among us is a foreign correspondent (whose identity i must keep masked) who tells tales of interviewing terrorists and then being told that if the interviews don’t work out, maybe she could marry one of the ol’ bomb-lobbers. yet another is a woman who has dedicated her life and every waking second of the last two years to documenting every single homicide in washington, d.c.; she has been in court for every hearing and proceeding of every bloody death in the district, she hears from victim’s families and suspects and accusers, along with eyewitnesses, and a host of hangers-on, and she was in tears when she got up to introduce herself and explained that in order to come on the fellowship she had to close down her site, and for the first time in two years, there were murders in d.c. going down undocumented this week, unwatched by her watchful eyes.

the conversation i’ll not ever forget is the one that unfolded the other night, sitting at a picnic table, beside a man from a country i won’t name (for confidentiality reasons), who told me that he is publishing a book on the history of his country, and that when he returned home at the end of this year, “trouble will be waiting.”

when i asked what exactly “trouble” meant, he quietly answered, “prison.”

“how long,” i asked.

he shook his head. he didn’t know. but he had two friends, he told me, who’d been in prison 17 years already.

you don’t engage in conversations like those and not begin to feel a shifting deep inside, as you realize that around the world lives are risked for the work that journalists — hellbent on truth-telling, no matter the cost — do each and every day, recording every bloody uprising, every random gang-bang.

on the other end of an indelible spectrum, i’ve been witness to my little fellow, the one who in recent weeks was scared to death about leaving home, the one who on the morning of our leaving, when i walked into his bedroom at dawn to announce, “it’s time to go,” burst into unbroken sobs. i have been watching him cast aside every doubt and worry and dive into friendships with kids he never knew a week ago. even when they don’t speak a word of english.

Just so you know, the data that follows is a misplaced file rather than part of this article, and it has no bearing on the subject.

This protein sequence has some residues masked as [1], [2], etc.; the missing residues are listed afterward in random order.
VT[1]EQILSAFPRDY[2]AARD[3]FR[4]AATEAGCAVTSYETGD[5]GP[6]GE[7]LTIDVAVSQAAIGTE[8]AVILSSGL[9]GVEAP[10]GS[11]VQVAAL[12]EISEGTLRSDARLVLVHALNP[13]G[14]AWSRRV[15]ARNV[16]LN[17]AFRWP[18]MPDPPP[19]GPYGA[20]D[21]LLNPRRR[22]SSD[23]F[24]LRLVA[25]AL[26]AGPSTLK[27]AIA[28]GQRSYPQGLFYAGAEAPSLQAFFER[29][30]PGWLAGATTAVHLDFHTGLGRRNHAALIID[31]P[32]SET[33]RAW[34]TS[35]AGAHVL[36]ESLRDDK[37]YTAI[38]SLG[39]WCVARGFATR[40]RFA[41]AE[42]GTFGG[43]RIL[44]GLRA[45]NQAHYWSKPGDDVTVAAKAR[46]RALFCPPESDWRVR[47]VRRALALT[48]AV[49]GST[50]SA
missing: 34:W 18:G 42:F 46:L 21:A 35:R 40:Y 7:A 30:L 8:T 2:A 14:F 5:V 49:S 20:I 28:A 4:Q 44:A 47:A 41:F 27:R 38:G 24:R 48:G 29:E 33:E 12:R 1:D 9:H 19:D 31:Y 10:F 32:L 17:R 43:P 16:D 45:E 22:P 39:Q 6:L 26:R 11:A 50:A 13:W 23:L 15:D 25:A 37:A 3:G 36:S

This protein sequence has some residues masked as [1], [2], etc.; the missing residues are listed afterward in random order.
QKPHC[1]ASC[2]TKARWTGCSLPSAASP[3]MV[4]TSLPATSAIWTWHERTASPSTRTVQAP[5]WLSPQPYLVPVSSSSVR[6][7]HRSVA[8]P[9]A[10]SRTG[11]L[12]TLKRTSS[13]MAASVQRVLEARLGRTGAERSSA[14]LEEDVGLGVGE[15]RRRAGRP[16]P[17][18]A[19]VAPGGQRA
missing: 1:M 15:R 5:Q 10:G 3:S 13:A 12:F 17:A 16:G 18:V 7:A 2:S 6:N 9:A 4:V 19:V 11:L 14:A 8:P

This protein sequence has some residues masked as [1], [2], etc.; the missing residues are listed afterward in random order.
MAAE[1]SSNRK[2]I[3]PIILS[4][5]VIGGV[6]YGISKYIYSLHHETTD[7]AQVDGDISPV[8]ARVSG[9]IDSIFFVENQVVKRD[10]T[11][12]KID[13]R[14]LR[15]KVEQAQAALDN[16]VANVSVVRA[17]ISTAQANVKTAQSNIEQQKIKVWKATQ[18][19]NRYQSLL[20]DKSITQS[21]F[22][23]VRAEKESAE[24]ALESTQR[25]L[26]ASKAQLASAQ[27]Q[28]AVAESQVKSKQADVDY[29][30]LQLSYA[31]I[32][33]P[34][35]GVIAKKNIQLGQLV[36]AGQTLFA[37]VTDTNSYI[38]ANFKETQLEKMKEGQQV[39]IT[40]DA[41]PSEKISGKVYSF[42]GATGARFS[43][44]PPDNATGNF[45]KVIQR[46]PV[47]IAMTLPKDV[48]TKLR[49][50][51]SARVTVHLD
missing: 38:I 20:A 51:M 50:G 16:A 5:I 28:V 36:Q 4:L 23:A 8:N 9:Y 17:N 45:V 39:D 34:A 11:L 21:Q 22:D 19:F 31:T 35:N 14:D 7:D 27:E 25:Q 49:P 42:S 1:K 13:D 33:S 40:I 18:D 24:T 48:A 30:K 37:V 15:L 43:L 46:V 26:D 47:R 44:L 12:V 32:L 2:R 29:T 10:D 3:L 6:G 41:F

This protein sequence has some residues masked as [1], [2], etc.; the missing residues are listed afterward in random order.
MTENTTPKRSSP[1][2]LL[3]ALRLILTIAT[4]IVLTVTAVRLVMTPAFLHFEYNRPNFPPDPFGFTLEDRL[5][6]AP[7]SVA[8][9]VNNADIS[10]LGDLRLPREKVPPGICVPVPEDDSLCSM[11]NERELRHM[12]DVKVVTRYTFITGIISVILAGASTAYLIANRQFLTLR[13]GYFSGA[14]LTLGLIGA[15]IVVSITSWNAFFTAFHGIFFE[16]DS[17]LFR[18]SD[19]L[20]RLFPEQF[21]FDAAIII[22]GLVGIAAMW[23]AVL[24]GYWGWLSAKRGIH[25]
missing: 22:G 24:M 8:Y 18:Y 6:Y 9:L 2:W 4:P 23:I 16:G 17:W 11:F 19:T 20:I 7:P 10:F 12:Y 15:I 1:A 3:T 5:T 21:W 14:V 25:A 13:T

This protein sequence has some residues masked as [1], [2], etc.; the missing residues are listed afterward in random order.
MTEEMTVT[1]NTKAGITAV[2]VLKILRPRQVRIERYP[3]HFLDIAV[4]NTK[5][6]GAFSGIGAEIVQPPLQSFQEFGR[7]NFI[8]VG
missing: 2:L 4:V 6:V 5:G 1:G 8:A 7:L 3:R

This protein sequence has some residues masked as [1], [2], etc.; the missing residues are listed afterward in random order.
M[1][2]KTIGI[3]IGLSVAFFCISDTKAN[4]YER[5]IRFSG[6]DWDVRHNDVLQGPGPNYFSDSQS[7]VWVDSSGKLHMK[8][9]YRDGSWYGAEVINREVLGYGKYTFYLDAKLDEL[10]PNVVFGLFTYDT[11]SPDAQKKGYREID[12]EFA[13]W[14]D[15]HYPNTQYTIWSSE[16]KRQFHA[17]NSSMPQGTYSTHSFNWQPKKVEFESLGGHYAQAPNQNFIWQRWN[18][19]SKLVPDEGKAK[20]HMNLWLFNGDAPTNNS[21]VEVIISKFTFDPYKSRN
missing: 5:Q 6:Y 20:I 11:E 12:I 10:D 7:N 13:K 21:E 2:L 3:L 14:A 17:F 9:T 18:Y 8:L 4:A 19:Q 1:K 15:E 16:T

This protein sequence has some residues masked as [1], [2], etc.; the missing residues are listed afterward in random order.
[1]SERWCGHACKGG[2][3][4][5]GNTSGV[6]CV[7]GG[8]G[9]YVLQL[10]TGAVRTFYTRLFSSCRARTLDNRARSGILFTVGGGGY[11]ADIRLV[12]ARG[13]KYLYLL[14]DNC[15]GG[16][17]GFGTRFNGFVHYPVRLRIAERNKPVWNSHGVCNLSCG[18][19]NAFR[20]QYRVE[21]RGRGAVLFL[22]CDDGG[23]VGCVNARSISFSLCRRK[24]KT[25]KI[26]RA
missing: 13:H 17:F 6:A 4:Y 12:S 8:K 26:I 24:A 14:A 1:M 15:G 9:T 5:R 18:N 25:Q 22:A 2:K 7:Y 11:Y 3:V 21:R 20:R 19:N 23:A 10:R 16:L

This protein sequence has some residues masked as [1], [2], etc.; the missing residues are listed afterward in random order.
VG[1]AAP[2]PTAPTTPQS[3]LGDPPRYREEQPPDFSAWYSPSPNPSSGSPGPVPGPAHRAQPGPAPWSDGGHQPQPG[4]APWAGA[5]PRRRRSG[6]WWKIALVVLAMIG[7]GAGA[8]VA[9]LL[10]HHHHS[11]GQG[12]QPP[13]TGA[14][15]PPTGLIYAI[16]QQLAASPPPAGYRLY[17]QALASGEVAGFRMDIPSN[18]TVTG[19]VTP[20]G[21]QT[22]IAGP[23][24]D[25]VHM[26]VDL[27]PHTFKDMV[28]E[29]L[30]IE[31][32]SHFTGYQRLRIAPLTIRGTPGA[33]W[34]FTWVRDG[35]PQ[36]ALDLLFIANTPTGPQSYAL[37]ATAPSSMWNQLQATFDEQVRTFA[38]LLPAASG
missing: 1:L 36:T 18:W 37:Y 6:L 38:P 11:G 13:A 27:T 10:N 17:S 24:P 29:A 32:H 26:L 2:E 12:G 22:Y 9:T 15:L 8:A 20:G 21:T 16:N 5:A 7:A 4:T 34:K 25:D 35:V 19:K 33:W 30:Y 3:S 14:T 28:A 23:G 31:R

the most heavenly of those friendships is the one we’ve come to call the three musketeers: there is my little guy, who speaks barely a word of spanish; there is a little boy from spain who speaks barely a word of english; and, in the middle, there is a little fellow whose parents are from argentina, but who has lived in cambridge his whole life, and who fluidly and fluently is the verbal glue between all three. that and the universal conjunction, the soccer ball, which needs no translation, and which the other night, on the sloping lawn of the lippmann house, steering clear of the butterfly bush and the cosmos, was the magnet that drew some 20 kids, from the diaper-set to the 11-year-old ringleaders, into a game that would not quit, not till well after the last drop of cambridge sunlight had been wrung from the night sky.

in my fevered state, it’s hard to find words for how darn proud i am of that little fellow, who has dug down deep and pulled forth a motherlode of courage and great good wit, to already claim a host of friends from all around the world. glory be to the angels and saints to whom i’ve prayed for months, for this very answer to countless whispered pleadings.

and so this week, more than anything, has been about making friends, peeling back that layer that we all show to the world, and through the simple act of asking questions, and listening carefully to the stories that spill and spill, finding divine connection that will carry us through a short and winding year.

a mother from south africa told me how, through meditation, she came to know she was birthing twins. a radio broadcaster from chile extolled the virtues of a chilean feminist poet who’s been clouded by pablo neruda’s blinding fame; and she and i, now on a shared poetry quest, intend to trek to grolier’s, the oldest poetry-only bookstore in the country, just off harvard square. a food writer from new orleans promised he’d make us gumbo.

and so it goes. all upholstered by my smashing case of spots, in harvard crimson colors.

next up: shopping for classes. on the list? “poetry and religion,” in which we explore the works of Wallace Stevens, Emily Dickinson, Gerard Manley Hopkins, T.S. Eliot, W.H. Auden, Dylan Thomas, Elizabeth Bishop, Anna Akhmatova, Philip Larkin, Ted Hughes, Carol Ann Duffy, Sylvia Plath. or maybe “the science of cooking,” yes, cooking. or perhaps wynton marsalis’ ongoing lecture series. or whatever else tumbles on my hungry path.